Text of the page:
We’ve said many times politicians crave the spotlight, but it’s a shame that investors watch the show. History shows quite well that fundamentals, and not politics, ultimately drive the financial markets. 

Our November 2014 report, titled “Are you tired of being scared yet?” emphasized that investors were overly concerned about a broad range of issues. We listed nearly 70 risks that at the time led investors to generally conclude that the stock market was an imprudent investment. That was more than two years ago, but such fears have hardly subsided.

An old adage on Wall Street is that one should never take investment advice from Washington, DC. The on-going 9-year (!) bull market proves this seems like sound advice. Investors have been hesitant to invest in this bull market partially because of the warnings of imminent gloom and doom from Washington’s right and left.

Politics vs. Fundamentals
It’s probably fair to say that politics are overwhelming investing fundamentals because it has become difficult to tell the difference between the financial media and traditional news media. Geopolitics, domestic politics, public policy and the like seem to have totally supplanted earnings and sales as investment discussion topics.

For example, few investors realize that the South Korean stock market is up 18% YTD (through 5/4/17 in USD) because they are so apprehensive about the geopolitical news regarding a potential North Korea nuclear threat. We’ve attempted to capitalize on that misjudgment, and have overweighted Korean stocks in many of our portfolios for months, but the typical investor has probably shunned the region’s stocks.

Profits growth looks very healthy with or without tax reform. Investors have somewhat lost touch with overall corporate fundamentals because they are myopically watching politics. RBA’s research has indicated for more than a year that the trough in the US profits cycle was 4Q15, that 2016 was the year of profits recovery, and that 2017 would be the year of the profits expansion. It is likely that S&P 500® reported profits growth will exceed 20% at some point this year. (See Chart 2)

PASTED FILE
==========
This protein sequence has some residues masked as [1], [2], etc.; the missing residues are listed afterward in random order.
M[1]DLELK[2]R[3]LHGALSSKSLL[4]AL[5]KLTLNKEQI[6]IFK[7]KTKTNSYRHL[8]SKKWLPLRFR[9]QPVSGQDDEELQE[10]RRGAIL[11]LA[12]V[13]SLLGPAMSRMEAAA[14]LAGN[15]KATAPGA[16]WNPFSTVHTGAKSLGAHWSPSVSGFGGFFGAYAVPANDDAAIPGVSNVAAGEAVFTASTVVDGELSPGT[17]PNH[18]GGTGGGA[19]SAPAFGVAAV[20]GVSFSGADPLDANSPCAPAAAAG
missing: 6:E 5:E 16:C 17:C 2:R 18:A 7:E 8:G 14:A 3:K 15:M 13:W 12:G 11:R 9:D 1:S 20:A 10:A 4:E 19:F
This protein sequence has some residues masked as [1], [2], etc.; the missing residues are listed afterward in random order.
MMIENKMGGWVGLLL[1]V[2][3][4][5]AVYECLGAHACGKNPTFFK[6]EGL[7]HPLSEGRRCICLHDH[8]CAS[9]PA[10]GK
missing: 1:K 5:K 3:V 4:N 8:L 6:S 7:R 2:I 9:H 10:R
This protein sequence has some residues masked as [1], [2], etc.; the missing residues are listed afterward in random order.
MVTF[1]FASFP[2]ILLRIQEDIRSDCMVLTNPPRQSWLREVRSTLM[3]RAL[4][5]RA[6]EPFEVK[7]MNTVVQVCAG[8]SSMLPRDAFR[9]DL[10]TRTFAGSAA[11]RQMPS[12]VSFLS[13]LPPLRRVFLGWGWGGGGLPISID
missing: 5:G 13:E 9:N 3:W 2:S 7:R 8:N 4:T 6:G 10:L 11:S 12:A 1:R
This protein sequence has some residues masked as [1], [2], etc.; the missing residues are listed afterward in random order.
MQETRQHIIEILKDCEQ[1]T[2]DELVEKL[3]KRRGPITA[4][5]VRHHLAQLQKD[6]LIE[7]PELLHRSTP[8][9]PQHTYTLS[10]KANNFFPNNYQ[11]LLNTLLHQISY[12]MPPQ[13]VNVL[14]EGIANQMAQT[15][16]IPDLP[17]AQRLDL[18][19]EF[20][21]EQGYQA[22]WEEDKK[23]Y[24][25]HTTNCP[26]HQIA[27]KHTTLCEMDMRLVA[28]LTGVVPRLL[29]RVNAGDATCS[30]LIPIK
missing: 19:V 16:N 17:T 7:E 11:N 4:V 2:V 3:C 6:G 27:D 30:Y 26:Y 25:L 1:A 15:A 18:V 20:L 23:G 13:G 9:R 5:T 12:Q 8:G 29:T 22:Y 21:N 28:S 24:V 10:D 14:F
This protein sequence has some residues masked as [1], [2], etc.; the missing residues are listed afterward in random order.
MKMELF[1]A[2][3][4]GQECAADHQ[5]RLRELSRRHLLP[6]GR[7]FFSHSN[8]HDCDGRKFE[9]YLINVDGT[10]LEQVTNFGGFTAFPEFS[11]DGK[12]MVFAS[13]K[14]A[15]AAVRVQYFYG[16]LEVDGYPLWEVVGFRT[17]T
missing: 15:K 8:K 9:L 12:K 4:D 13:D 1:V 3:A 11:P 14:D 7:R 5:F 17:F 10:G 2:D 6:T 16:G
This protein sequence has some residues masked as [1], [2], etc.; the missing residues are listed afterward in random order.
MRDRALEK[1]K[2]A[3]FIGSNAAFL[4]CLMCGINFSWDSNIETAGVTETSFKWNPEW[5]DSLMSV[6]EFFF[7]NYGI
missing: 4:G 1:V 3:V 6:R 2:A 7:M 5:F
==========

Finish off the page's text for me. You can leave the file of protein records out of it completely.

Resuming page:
Some investors are incredulous that our optimistic earnings forecasts include no assumptions for corporate tax reform. They cannot believe that profit fundamentals are currently as strong as they are because they’ve been distracted by Washington.

Similarly, many investors have attributed 2016’s stock market performance to the election. However, as Chart 3 shows, nearly 2/3rd of the Russell 2000’s 2016 performance came before Election Day!  The Russell 2000 might have appreciated after Election Day because of the election, but 2/3rd of the yearly performance was attributable to improving fundamentals.

Top-Down, but not event-driven
Although RBA is a strictly top-down, macro firm, we are not eventdriven as are most macro investors. We follow a disciplined approach to macro fundamentals. In the past year, this approach has served us well during events like Brexit, the US Presidential election, North Korea, Iran, Syria, the French election, and a litany of other events that in the end have had little effect on the equity bull market. Politicians are always looking for a good photo opportunity like kissing babies. Unfortunately, kissing babies doesn’t typically lead to good portfolio performance. Fundamentally-based disciplined approaches tend to be much more successful.

Richard Bernstein is chief executive and chief investment officer at Richard Bernstein Advisors.